“That’s Still Your Parent….”
What’s up, ‘Inspirers’! I’m going to cut straight to the chase with this one and I know someone’s going to feel me! A lot of us have grown up in households where we didn’t get the best support from our parents. And I’m not talking about “coming to your soccer games” type of support. I’m talking about the type of support that uplifts you when you can’t seem to go on any further, or the type of support that won’t put you down for being different than everyone else. Whether we realize it or not, a majority of us in the African-American community have parents who unfortunately lack that type of emotional support and MY mother was the one who helped me realize it. Growing up I never had my dad around and the relationship between my mother and I began to deteriorate around the age of 15. I would talk to other members of my family about how depressed the situation made me and how alone I felt but no matter what I said, it always went back to “…but that’s still your mother.” Yes this is true, but does that mean I have to tolerate certain behaviors? To this day that is still one of the most obnoxious excuses ever used and if you ask me, this is why the generations that come before us have that “therapy isn’t for black people” mentality and continue to pass down unhealthy thinking.
I say all of this to say that it’s time to stop giving excuses and LET TOXIC PARENTS GO! I know people who are GROWN that are still dealing with unhealthy parents. As said before, people tend to normalize the wrong doings of a parent as “parenting” without even realizing what’s being taught to the child. I can surely attest that a lot of my toxic traits are the result of what I experienced with my mother but I’m healing and working toward being a better me every day. It may be hard for an underage child to get away from a parent’s toxicity but believe me, it is possible. I’m no counselor, but here are some of the ways I broke free from that type of environment that I KNOW will help some of you:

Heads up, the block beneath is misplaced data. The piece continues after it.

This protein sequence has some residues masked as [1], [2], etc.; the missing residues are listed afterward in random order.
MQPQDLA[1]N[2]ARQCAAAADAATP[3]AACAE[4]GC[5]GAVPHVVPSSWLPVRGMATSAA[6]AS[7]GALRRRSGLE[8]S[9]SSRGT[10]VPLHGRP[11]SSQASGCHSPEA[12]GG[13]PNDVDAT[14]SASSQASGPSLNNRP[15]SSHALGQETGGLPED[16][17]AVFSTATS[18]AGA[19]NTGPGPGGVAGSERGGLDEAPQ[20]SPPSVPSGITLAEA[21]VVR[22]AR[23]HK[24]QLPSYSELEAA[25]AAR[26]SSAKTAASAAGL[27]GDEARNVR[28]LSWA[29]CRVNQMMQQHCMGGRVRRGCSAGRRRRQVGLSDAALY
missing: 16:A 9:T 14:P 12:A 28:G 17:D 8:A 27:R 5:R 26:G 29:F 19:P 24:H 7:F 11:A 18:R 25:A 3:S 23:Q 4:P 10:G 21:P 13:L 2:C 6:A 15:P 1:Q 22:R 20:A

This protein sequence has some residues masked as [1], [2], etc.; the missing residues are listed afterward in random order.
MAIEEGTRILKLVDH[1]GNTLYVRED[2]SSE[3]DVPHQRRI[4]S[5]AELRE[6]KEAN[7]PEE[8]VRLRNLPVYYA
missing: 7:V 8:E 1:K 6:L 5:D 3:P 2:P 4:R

- SEPARATE YOURSELF: An unhealthy environment will affect your everyday life. Minimize association with that parent as much as you can and learn when it’s emotionally safe and not so safe to communicate with your parent. It’s important that you keep yourself occupied and in your own lane.
- CONTROL YOUR EMOTIONS WHEN DEALING WITH THEM: As long as they can trigger you they’ll continue to have power over you. Once you no longer allow them to have control over your emotions, you’ll be able to break free from the unhealthy cycle.
- MAINTAIN YOUR INDEPENDENCE: (Again, age is a non-factor. When I moved out at 21, I was excited to share my news with my mother but it was clear as day she didn’t see it happening for me, nor was she excited. That pushed me even more to work hard so that I would never have to rely on her again.) Being independent makes you stronger. If you remain dependent on that parent, it’ll only limit you to the things you accomplish.
Fast forward to 26, the relationship between my mother and I is a work in progress. There are some days that I can deal with her, and there are days when I know to stay away. Of course I love her for who she is. She’s my mom! But had I settled for the excuse that “she’s still my mother”, I wouldn’t have been able to grow mentally, spiritually, and emotionally. Parents, listen to your children when they have something to say. Whether you agree or not, hear them. Just showing confirmation that you care goes a long way. And if you are someone who is dealing with a toxic parent, break free and take your power back. No more settling for old beliefs and unhealthy cycles.